Wall clouds & inflow tails (fulmen clouds)
A wall cloud is a lowering of cloud (rain-free) base at low levels of the storm. It forms in beneath the rain-free base of the thunderstorm, in the area of the most intense updraft. The wall cloud condenses as the cool air from the downdraft is pulled and mixed (entrained) into the storms inflow. As the cooler air drops the temperature of the inflow air, it cools and the moisture condenses, forming the wall cloud.
Wall clouds occasionally form on multicells, but are particularly frequent on supercell thundertorms.
Wall clouds come in many shapes and sizes, depending among other factors:
- Type of the thunderstorm they are in.
- Height of the rain-free base.
- Relative humidity of inflow airmass.
- Strength of the updraft.
Some wall clouds display strong rotation and may preceed the formation of a tornado.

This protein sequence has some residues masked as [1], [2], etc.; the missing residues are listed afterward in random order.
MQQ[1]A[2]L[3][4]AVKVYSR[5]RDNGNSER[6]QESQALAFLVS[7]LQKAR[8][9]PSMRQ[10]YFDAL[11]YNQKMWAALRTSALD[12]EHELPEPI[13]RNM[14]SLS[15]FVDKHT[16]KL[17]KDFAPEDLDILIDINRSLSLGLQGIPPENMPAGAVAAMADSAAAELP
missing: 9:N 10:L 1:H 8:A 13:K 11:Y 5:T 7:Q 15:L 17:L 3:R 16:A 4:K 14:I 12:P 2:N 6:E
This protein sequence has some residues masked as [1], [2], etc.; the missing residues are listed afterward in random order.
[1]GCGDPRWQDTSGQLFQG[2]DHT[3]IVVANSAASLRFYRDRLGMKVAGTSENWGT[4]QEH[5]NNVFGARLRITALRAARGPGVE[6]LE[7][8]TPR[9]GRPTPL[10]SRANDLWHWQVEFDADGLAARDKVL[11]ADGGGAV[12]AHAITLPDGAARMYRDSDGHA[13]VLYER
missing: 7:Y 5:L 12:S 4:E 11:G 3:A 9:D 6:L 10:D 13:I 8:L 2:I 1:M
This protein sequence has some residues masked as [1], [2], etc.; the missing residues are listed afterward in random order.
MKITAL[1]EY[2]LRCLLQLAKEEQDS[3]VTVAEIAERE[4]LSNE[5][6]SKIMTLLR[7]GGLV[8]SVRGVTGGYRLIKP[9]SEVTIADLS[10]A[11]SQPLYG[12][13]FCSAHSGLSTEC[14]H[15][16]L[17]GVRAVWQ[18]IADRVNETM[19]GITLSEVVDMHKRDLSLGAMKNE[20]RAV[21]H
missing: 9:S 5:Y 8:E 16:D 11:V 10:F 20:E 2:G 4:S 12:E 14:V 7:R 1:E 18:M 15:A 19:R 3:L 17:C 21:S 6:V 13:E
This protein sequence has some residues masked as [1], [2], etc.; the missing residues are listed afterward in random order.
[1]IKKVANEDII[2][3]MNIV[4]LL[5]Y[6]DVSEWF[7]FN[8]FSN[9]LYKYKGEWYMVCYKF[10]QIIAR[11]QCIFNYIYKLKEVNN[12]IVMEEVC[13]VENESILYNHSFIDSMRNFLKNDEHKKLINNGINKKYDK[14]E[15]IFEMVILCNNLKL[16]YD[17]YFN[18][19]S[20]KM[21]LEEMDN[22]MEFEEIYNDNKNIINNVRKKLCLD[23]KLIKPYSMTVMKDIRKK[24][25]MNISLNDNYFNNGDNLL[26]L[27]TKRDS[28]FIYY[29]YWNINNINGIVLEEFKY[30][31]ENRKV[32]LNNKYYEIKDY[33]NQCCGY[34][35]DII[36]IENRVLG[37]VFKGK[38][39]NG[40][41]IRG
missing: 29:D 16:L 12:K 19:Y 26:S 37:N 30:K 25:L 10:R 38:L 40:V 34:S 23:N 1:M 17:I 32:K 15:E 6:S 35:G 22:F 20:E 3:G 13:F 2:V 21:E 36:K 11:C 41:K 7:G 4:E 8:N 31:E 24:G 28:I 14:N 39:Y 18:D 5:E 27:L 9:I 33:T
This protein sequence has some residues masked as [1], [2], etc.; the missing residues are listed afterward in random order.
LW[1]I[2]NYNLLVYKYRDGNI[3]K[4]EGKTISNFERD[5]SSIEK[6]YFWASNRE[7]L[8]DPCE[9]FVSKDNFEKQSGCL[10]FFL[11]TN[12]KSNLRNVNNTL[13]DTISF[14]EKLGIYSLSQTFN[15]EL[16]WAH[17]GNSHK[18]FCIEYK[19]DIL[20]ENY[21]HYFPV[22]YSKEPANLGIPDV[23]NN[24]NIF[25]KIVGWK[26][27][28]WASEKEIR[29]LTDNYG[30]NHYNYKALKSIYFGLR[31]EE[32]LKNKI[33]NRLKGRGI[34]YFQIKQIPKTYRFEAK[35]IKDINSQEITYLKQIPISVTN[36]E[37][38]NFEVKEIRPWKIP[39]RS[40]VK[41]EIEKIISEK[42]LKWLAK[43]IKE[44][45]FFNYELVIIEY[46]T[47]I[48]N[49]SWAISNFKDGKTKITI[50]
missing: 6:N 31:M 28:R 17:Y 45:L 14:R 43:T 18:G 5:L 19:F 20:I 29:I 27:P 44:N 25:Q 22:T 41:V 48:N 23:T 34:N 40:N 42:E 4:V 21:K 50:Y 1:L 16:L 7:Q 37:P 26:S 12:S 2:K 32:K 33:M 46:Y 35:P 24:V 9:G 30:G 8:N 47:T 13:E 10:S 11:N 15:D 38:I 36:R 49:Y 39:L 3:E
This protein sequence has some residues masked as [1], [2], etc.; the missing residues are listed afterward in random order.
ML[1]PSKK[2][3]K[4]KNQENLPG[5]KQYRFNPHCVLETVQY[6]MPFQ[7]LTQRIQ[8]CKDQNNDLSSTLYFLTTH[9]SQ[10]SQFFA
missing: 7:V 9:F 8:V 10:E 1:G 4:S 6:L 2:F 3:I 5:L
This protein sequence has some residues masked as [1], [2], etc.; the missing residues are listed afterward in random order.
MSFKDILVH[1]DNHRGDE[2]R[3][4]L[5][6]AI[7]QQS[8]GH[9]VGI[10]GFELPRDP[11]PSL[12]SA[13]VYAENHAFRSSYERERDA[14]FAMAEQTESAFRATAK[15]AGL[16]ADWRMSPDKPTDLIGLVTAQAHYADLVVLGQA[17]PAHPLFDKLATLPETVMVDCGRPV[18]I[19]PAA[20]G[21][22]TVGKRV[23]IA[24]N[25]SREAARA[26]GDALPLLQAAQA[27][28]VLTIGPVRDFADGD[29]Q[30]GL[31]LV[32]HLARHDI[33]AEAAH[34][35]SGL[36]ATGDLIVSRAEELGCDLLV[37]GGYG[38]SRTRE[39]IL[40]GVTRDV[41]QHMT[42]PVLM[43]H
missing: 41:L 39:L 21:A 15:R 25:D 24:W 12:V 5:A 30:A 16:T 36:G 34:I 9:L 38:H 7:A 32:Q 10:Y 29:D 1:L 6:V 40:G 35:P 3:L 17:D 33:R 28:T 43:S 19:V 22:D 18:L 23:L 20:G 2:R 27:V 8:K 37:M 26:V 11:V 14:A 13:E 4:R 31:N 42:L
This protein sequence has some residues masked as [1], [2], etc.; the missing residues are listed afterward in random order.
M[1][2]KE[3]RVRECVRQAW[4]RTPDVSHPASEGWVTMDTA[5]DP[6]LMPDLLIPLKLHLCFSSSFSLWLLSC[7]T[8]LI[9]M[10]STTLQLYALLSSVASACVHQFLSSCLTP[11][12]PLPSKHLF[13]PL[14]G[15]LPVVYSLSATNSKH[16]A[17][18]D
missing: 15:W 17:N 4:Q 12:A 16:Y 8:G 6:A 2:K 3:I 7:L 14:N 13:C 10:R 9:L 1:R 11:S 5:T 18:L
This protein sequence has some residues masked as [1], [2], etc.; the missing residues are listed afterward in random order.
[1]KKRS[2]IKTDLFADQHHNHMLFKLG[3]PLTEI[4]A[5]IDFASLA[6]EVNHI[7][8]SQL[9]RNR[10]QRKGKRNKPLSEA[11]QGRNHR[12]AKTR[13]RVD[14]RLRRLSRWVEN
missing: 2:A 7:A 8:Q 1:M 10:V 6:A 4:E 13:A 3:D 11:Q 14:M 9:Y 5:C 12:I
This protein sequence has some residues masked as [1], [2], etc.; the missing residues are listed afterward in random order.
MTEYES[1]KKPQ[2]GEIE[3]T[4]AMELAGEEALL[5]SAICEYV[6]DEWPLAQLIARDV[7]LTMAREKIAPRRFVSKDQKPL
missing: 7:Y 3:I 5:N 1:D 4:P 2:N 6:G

An inflow tail is an extension of the wall cloud.
A beaver tail is a ….
The World Meteorological Organization defines fulmen clouds as: Bands of low clouds associated with a supercell severe convective storm (Cumulonimbus), arranged parallel to the low-level winds and moving into or towards the supercell.
These accessory clouds form on an inflow band into a supercell storm along the pseudo-warm front. The cloud elements move towards the updraft into the supercell, the base being at about the same height as the updraft base. Note that flumen are not attached to the murus wall cloud and the cloud base is higher than the wall cloud.
One particular type of inflow band cloud is the so-called ‘Beaver’s tail’. This is distinguished by a relatively broad, flat appearance suggestive of a beaver’s tail.
Wall clouds and inflow tails will be ??? in more detailed in the upcoming chapter SW 101: Supercells.
Short and stubby wall cloud on a high-based supercell. The cloud base is high, …
Wall cloud on an LP supercell.